You're in Denial (first stage of 5). The brexit vote shows that around half of the public doesn't want anything to do with the EU. Fine. What do you think will happen if a new ref gets brexit repealed? You'll STILL have around half the population who don't want anything to do with the EU, and now they're also pissed off at the likes of you. The only thing a second ref can do is polarize the population further, and that's not what you want, trust me. You already have racist attacks increasing by 500% in the last week, it would just get worse.

If you want to be an EU citizen, your best bet is to get an EU passport and emigrate. Let the little britainers play their experiment, it's the best of all worlds.

Comment Re:There are far bigger risks. Systemd is one. (Score 0) 197

Don't waste your time with Linux/systemd, I was a debian user/fan for literally 15 years, it was great and I was really happy with it. Then PulseAudio was added, my sound became consistently flaky - I said, fine, I'm a competent developer I'll just force the system to use alsa again. A bit of maintenance, but well worth it. Then systemd was added, my *network* became consistently flaky. I looked at how to remove it, and decided the cancer has spread too far to be salvageable. Very unhappy. Switched to FreeBSD, which is the best decision I've made. The system is clean and consistent, and just works. No regrets.

Comment Re:Yes please - No Thanks (Score 0) 228

If you think a computer is fair and makes decisions using bugfree logic, you must be one of those humans who have never seen a line of code in their life.

Look, I get that driverless cars are all the rage these days, and nonprogrammers like you think that computers are some kind of intelligent living beings, but it's really not so at all.

A computer program is an inflexible, dumb piece of logic that is incomplete and crashes all the time when unexpected inputs are introduced. Read Kafka if you want to know what a world directed by computers is like.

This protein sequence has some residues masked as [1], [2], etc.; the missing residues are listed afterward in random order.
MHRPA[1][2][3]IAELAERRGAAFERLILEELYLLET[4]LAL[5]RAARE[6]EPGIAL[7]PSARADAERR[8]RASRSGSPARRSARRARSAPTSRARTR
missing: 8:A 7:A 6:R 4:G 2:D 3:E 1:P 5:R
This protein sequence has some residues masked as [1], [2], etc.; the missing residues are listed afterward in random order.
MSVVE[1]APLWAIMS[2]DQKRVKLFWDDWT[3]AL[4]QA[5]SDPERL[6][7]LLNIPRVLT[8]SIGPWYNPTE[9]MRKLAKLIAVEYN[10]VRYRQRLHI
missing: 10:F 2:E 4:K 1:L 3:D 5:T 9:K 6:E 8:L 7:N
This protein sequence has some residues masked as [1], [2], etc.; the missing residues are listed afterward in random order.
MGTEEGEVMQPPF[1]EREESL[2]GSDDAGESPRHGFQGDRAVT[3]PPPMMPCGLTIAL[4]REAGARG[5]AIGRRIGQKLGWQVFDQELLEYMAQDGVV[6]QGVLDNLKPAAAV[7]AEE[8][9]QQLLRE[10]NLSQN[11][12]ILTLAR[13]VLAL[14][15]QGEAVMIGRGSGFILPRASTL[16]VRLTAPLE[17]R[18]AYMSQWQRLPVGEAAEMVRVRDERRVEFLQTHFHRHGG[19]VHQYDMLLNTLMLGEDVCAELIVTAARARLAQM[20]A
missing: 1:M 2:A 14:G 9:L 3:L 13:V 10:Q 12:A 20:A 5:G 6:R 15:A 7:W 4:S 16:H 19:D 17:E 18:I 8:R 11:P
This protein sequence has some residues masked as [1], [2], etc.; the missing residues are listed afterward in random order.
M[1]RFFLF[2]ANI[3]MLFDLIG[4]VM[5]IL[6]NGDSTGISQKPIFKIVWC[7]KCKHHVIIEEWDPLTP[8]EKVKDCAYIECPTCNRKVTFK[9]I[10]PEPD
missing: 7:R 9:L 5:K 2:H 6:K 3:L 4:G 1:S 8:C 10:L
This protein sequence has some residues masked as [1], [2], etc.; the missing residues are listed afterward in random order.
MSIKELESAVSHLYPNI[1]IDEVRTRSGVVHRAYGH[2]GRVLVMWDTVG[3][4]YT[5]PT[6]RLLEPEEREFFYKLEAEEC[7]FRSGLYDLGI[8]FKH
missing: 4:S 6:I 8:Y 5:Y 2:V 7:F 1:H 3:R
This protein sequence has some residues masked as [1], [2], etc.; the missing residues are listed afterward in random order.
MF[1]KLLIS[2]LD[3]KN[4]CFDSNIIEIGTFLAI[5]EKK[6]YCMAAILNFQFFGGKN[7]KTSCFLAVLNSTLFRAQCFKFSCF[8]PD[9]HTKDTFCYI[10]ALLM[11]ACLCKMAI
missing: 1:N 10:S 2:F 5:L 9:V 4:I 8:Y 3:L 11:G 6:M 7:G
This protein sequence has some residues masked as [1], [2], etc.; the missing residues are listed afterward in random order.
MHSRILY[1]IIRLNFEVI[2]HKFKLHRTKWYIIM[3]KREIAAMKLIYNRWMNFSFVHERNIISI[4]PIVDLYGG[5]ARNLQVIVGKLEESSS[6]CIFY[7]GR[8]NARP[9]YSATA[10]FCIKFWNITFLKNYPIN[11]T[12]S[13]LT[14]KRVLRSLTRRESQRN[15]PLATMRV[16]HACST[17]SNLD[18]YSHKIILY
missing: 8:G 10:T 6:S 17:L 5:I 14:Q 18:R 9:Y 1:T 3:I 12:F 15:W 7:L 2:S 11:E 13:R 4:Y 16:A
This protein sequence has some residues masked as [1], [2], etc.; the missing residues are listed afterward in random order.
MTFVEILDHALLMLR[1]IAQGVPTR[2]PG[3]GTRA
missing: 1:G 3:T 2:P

Comment Re:DMCA (Score 2) 117

Geoblocking is clearly a method for protecting digital distribution rights. Netflix pays money to receive limited rights to show movies to some of its customers, but not all, ie not Australians in Australia.

Due to the DMCA, in America, any method, no matter how flimsy, to protect the content from being seen by Australians in Australia is good enough. So because the method (aka geoblocking) now exists, the bad guys (aka Australians living in Australia) have been prevented and all is good in the world. But wait, some of the evil Australians living in Australia are going out of their way to bypass a perfectly fine method that is stopping the bad guys from accessing the content. Those evil Australians living in Australia are breaking the American Law against breaking perfectly fine methods for stopping bad guys from seeing content (aka geoblocking). They are doing this knowing full well that they are not supposed to do it, since they have to sign up for special evil helping VPNs and pay good money to those VPN providers. Those evil Australians are breaking the Law (aka DMCA) in America.